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AMAZIAN OF THE WEEK! Nobel Peace Prize Winner Liu Xiaobo

October 11th, 2010 | 8 comments | Posted by Jen

Name: Liu Xiaobo

Age: 54

Occupation: Literature professor and jailed Chinese dissident

Known for: Returning to China from the U.S. during the Tiananmen Square protests in 1989 and saving hundreds of lives by persuading students to leave the square as army tanks were rolling in; being imprisoned for most of the last 20 years for his peaceful protest of the Chinese government; helping to draft Charter 08, a manifesto calling for freedom of expression, free elections, and human rights in China.

First the good news: On Friday of last week, Liu Xiaobo was awarded the Nobel Peace Prize for “his long and nonviolent struggle for fundamental human rights in China.” Liu is the first Chinese citizen still living in mainland China to ever win a Nobel.

Now the bad: In advance of his winning, 14 overseas Chinese dissidents wrote a letter to the Nobel committee declaring Liu an “unsuitable” laureate for, among other reasons, being soft on the Chinese government. Then, when the award was announced, China censored any mention of Liu and the prize. And now Liu’s wife, Liu Xia, is apparently under house arrest.

A peace prize has been given, yes, but still, no peace.

[TIME: Chinese Dissident Liu Xiaobo Wins the Nobel Peace Prize]
[NY Times: Unusual Opposition to a Favorite for Nobel]


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Remembering Tiananmen

June 4th, 2009 | 0 comments | Posted by Jen

It’s been 20 years since the Tiananmen Square Massacre in Beijing.

There were 7 weeks of nonviolent student protest leading up to it.

The exact number of people killed in Tiananmen Square on and around June 4, 1989 is unknown. The Chinese Red Cross initially gave an estimate of 2,600 dead that they later denied.

20 years ago, I sat in my friend Patti’s kitchen, looking at this Time magazine cover:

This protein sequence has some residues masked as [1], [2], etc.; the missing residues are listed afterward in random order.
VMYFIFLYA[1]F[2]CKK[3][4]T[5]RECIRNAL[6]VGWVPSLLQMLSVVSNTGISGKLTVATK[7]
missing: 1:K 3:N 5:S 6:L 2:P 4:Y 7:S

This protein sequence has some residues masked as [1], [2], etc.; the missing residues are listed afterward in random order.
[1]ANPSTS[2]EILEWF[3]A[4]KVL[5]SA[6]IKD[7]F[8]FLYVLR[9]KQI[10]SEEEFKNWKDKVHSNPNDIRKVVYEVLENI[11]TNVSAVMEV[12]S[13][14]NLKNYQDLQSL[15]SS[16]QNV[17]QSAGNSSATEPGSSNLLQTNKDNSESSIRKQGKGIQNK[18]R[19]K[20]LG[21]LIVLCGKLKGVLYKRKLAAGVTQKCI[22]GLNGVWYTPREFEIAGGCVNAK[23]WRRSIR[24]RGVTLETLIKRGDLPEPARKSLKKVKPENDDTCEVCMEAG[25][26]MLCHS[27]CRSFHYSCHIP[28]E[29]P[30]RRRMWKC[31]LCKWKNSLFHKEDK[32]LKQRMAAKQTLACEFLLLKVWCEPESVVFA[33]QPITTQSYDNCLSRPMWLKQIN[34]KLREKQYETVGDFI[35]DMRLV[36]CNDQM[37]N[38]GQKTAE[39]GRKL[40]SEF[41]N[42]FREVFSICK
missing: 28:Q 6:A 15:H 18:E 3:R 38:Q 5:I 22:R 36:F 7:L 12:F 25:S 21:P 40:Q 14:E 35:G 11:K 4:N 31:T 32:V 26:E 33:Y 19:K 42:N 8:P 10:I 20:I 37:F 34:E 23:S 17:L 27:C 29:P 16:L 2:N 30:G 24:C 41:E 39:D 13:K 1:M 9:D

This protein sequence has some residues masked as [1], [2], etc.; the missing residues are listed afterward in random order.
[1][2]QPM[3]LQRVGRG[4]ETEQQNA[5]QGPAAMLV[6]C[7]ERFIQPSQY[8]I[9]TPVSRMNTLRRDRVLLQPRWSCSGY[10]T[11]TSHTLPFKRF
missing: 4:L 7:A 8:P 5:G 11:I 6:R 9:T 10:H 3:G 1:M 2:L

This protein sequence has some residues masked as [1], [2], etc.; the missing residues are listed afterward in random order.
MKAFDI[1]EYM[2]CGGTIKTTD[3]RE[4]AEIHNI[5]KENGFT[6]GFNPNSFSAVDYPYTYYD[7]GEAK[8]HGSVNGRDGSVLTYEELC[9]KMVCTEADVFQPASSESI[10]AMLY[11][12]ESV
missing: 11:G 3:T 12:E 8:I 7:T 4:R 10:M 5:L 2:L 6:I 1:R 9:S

We had been cooing over Patti’s new baby sister, who was the 9th child in her family.

10 years before Tiananmen, in 1979, China instituted its one-child policy.

In my one year of living in China, exactly one person spoke to me about what happened in Tiananmen. The story he told me was a secondhand account.

There was only one “Tank Man.” But there were 4 photographers who captured him stepping in front of those armored combat vehicles.

A recent NY Times story maintains that the Tiananmen Square protests are regarded by Chinese students today as “almost a historical blip,” although it is not as hard to get information about them as it used to be. 7 out of the 8 Peking University students interviewed for the article were able to download a banned documentary on the protests and watch it in their dorm rooms, for example.

5 years after I sat in Patti’s kitchen looking at pictures of the massacre, I played frisbee in Tiananmen Square.

The Chinese government estimated in 2000 that its one-child policy had prevented 250 million births, which was the population of the United States in 1989.

The Chinese government’s official death figure from Tiananmen was 241 dead (including soldiers), 7,000 wounded.

The one detail I remember vividly from the secondhand account of Tiananmen I heard was that the person whose story it was survived by hiding in a tree from the Chinese military for days. How many days, I don’t know for sure.

20 years later, the fate of Tank Man still remains unknown.

[Frontline: Tiananmen timeline]
[NY Times: Behind the Scenes: Tank Man of Tiananmen]


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March 27th, 2008 | 0 comments | Posted by Diana

Happy 52nd birthday to Hong Kong activist Leung Kwok-hung! You’ve spent many moons growing out that coif (we hear that you aren’t cutting it until China apologizes for the 1989 crackdown on the Tiananmen Square protests)– here’s hoping you have reason for a trim this year.


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Fuck Censorship

June 11th, 2007 | 0 comments | Posted by Jen

With the passing of the Tiananmen Square Massacre’s tenth anniversary last week, China blocked access to Flickr, the photo-sharing site. From the San Francisco Chronicle:

Users from across China posted messages on Flickr describing difficulties accessing images on the Web site, voicing frustration and laying blame on the Chinese government. Access to the Flickr home page and comments area is still apparently possible in China.

Just a little reminder that censorship is BULLSHIT.

Click here for full story.

Source: FLICKR

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